“We are making progress regarding the partnerships with these two universities and we are excited to see that there are so many opportunities for creativity in Chile, with the additional element of indigenous values. In our architecture study programme, the Maori culture and others are very present and UFRO, in its project proposal for an architecture study programme, could add the worldview of its indigenous peoples, too. That is one of the aspects that motivates us for this collaboration, as well as the possibility of carrying out joint research,” added Dr. Yvonne Chan.
The student Cleo Arminglat from New Zealand was also very happy about this opportunity. “We really like the La Araucanía region, because it is very similar to New Zealand, even in its volcanic history. It was very interesting to talk to other students and to share our experiences of studying in different countries. I also improved my Spanish and learned a lot about engineering and architecture in Chile,” she explained.
The visit and activities were organised by the Internationalisation Unit of the Faculty of Engineering and Science of UFRO, through Susana Candia Palma, within the International Cooperation Agreement, which primarily focuses on the fields of undergraduate and graduate education, research, interculturality, gender and outreach.
Written by: Daphne Bormann Parada
UFRO academic called by WHO for expert committee to develop global heart attack and stroke treatment strategy
The academic Dr. Fernando Lanas Zanetti of the Centre of Excellence in Training, Research and Management for Evidence-based Health (CIGES) and the Department of Internal Medicine, is part of the work group that will develop a general framework for the treatment of these two pathologies that are the leading cause of death in Chile and other parts of the world.
The first meeting of the committee took place in New Orleans, with experts from different parts of the world and Dr. Fernando Lanas Zanetti as a representative of South America. The goal is to work together on a document that provides guidelines and a strategic framework for Ministries of Health all over the world, considering the conditions of the different countries.
The academic Dr. Fernando Lanas Zanetti of the CIGES Centre of Excellence and the Department of Internal Medicine of the Faculty of Medicine of Universidad de La Frontera (UFRO), is part of this work group that will develop a general framework for the treatment of these two pathologies that are the leading cause of death in Chile and other parts of the world.
In this context, it is worth mentioning that the World Health Organisation had a strong focus on preventive aspects, such as COVID-19 vaccines, the eradication of malaria and other infectious diseases, but also of chronic diseases, cardiovascular diseases and cancer. Other preventive aspects were campaigns against smoking or for the control of blood pressure, cholesterol and obesity, but this approach has changed.
“The WHO realised that these measures were insufficient to meet the goal of decreasing the mortality from chronic diseases by 2030. That is why they decided to explore a new area for them, which is the treatment of heart attacks and strokes, which are the leading cause of death in Chile and other parts of the world,” commented Dr. Lanas.
Thus, WHO set up a group of experts from different countries around the world to develop treatment strategies for acute coronary syndrome (pre-heart attack and heart attack) and strokes. After the first meeting, global experts and the WHO directors for chronic and cardiovascular diseases focused on the three critical areas of global failure. The first one is related to heart attacks, strokes and the medical capacity to unclog arteries.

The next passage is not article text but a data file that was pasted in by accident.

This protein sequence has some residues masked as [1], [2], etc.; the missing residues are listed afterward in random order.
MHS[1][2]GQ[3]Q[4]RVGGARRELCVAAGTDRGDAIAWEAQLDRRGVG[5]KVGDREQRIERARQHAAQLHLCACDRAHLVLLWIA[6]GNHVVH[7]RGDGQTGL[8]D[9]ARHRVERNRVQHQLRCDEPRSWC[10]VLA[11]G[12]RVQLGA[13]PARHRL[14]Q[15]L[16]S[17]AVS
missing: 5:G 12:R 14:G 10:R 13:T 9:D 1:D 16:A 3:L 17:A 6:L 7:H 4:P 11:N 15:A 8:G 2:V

PREVALENCE OF HEART ATTACKS AND STROKES
“The vast majority of heart attacks is caused by a complete or partial blockage of a heart artery, while strokes are mainly caused by a blood clot that blocks or narrows an artery leading to the brain. These blood clots can be destroyed with special intravenous medication or a catheter and a special balloon, but you have to act quickly, because once the artery is clogged, the neurons or heart muscle fibres begin to die and the more time you wait after the first symptoms, the more damage is done. After a certain lapse of time, it is not worth doing anything anymore, because there will only be dead cells left that will scar the person for life, if the person survives,” explained the cardiologist Dr. Lanas.
That is why it is important to recognise the symptoms and to know what to do. Therefore, the different governments and their health services need to launch educational campaigns that make people more conscious about the presence of symptoms and that teach them about when to occur to a doctor. “The faster the better,” the cardiologist affirmed.
The second aspect is to train the health teams, so they recognise when a heart attack or stroke is on the way. “First, you have to see the physical exam, which is an electrocardiogram that needs to be interpreted by a specialist. In Chile, we have an advanced online transmission system that transmits the data to a 24/7 central control centre in our capital city Santiago de Chile, where a cardiologist prepares an immediate report. If there are signs of a heart attack, the patient must be referred to an establishment where this procedure can be done – in Temuco, it is the public ‘Hospital Dr. Hernán Henríquez’ or the private clinic ‘Clínica Alemana’ – so the referral system has to be fast for patients who live more isolated. Another option is the use of thrombolytic medicine that dissolves the clots. They are available in all of our emergency services,” Dr. Lanas explained.
The registry of the PURE project in Temuco shows that, currently, there are more strokes than heart attacks. Out of 100 heart attacks, 75 occur in men; women present fewer heart attacks and at a more advanced age. Strokes occur more evenly in men and women, on average 10 years after a heart attack. “A stroke is more complex than a heart attack, because the crucial exam is a brain scan, which is not available everywhere,” said Dr. Lanas.